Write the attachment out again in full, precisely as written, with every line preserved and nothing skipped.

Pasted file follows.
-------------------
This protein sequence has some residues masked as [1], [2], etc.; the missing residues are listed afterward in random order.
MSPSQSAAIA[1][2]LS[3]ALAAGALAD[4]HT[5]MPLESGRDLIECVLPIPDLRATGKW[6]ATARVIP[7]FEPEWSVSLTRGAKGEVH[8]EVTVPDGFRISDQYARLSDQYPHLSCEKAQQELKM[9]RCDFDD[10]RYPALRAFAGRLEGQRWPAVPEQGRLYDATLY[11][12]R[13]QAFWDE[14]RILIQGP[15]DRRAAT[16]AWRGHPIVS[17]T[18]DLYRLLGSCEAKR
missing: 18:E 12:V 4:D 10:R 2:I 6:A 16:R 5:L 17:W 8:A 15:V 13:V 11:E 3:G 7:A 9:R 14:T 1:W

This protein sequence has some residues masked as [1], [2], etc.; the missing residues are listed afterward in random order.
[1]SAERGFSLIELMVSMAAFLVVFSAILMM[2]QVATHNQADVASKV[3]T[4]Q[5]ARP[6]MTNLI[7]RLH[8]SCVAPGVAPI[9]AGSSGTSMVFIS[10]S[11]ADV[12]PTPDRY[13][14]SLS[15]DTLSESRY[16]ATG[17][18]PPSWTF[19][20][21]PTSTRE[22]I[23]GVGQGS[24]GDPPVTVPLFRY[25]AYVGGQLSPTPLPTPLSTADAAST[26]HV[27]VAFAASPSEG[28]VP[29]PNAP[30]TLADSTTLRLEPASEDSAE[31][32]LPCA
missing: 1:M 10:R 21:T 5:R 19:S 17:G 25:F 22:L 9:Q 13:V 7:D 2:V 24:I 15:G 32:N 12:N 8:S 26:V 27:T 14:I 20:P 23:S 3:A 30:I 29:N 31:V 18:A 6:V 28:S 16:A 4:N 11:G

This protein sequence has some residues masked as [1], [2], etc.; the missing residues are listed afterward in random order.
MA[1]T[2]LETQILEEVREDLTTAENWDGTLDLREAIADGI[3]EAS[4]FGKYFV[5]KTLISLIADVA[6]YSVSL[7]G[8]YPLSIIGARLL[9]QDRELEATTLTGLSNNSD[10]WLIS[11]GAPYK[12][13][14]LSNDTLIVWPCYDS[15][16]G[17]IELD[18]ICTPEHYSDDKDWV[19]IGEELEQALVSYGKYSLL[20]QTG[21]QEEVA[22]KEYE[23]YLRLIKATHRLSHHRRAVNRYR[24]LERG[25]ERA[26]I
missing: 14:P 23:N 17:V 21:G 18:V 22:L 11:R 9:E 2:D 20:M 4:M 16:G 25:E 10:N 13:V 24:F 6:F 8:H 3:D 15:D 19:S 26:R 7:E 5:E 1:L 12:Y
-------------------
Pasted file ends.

This protein sequence has some residues masked as [1], [2], etc.; the missing residues are listed afterward in random order.
MSPSQSAAIA[1][2]LS[3]ALAAGALAD[4]HT[5]MPLESGRDLIECVLPIPDLRATGKW[6]ATARVIP[7]FEPEWSVSLTRGAKGEVH[8]EVTVPDGFRISDQYARLSDQYPHLSCEKAQQELKM[9]RCDFDD[10]RYPALRAFAGRLEGQRWPAVPEQGRLYDATLY[11][12]R[13]QAFWDE[14]RILIQGP[15]DRRAAT[16]AWRGHPIVS[17]T[18]DLYRLLGSCEAKR
missing: 18:E 12:V 4:D 10:R 2:I 6:A 16:R 5:L 17:W 8:A 15:V 13:V 11:E 3:G 7:A 9:R 14:T 1:W

This protein sequence has some residues masked as [1], [2], etc.; the missing residues are listed afterward in random order.
[1]SAERGFSLIELMVSMAAFLVVFSAILMM[2]QVATHNQADVASKV[3]T[4]Q[5]ARP[6]MTNLI[7]RLH[8]SCVAPGVAPI[9]AGSSGTSMVFIS[10]S[11]ADV[12]PTPDRY[13][14]SLS[15]DTLSESRY[16]ATG[17][18]PPSWTF[19][20][21]PTSTRE[22]I[23]GVGQGS[24]GDPPVTVPLFRY[25]AYVGGQLSPTPLPTPLSTADAAST[26]HV[27]VAFAASPSEG[28]VP[29]PNAP[30]TLADSTTLRLEPASEDSAE[31][32]LPCA
missing: 1:M 10:R 21:T 5:R 19:S 17:G 25:F 22:L 9:Q 13:V 7:D 2:V 24:I 15:G 32:N 12:N 8:S 26:V 27:T 14:I 20:P 23:S 3:A 30:I 29:N 31:V 18:A 6:V 28:S 16:A 4:N 11:G

This protein sequence has some residues masked as [1], [2], etc.; the missing residues are listed afterward in random order.
MA[1]T[2]LETQILEEVREDLTTAENWDGTLDLREAIADGI[3]EAS[4]FGKYFV[5]KTLISLIADVA[6]YSVSL[7]G[8]YPLSIIGARLL[9]QDRELEATTLTGLSNNSD[10]WLIS[11]GAPYK[12][13][14]LSNDTLIVWPCYDS[15][16]G[17]IELD[18]ICTPEHYSDDKDWV[19]IGEELEQALVSYGKYSLL[20]QTG[21]QEEVA[22]KEYE[23]YLRLIKATHRLSHHRRAVNRYR[24]LERG[25]ERA[26]I
missing: 14:P 23:N 17:V 21:G 18:V 22:L 11:R 9:E 2:D 20:M 4:M 16:G 25:E 10:N 13:V 24:F 6:F 8:H 3:D 15:D 19:S 26:R 7:E 5:E 1:L 12:Y